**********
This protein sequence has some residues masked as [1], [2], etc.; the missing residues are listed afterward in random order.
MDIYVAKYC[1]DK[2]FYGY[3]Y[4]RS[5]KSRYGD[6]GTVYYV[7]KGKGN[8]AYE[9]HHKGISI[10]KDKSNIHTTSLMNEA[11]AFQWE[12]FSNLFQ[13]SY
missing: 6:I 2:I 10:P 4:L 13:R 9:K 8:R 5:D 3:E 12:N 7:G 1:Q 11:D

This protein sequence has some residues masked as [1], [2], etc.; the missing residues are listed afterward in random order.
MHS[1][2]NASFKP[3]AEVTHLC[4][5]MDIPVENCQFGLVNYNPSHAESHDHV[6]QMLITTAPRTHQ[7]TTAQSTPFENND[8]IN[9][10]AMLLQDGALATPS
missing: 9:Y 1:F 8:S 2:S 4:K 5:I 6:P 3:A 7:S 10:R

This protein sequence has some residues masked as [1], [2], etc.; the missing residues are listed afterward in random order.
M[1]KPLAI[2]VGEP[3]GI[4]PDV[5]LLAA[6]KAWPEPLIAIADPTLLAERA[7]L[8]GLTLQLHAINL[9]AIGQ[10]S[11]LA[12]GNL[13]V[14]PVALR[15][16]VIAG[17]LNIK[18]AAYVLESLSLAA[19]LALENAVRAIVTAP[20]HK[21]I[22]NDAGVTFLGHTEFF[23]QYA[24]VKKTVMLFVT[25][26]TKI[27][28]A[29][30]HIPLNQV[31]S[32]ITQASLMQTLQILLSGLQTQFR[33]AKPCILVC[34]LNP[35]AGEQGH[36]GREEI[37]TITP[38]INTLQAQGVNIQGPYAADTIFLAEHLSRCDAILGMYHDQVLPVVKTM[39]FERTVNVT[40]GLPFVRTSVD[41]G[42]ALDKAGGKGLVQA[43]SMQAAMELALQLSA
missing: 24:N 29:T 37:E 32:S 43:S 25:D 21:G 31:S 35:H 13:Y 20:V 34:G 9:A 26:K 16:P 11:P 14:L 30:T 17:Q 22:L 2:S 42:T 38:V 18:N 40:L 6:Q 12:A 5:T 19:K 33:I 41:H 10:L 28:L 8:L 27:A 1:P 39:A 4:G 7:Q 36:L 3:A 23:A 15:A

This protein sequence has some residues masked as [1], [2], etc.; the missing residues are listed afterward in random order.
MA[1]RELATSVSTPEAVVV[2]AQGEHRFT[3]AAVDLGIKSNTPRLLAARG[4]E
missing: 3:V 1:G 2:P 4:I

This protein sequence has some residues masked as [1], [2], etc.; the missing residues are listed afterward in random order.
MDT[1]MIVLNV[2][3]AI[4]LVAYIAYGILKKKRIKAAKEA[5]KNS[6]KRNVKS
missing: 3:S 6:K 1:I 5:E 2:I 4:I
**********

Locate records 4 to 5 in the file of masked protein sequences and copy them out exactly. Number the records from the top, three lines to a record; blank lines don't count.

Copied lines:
This protein sequence has some residues masked as [1], [2], etc.; the missing residues are listed afterward in random order.
MA[1]RELATSVSTPEAVVV[2]AQGEHRFT[3]AAVDLGIKSNTPRLLAARG[4]E
missing: 3:V 1:G 2:P 4:I

This protein sequence has some residues masked as [1], [2], etc.; the missing residues are listed afterward in random order.
MDT[1]MIVLNV[2][3]AI[4]LVAYIAYGILKKKRIKAAKEA[5]KNS[6]KRNVKS
missing: 3:S 6:K 1:I 5:E 2:I 4:I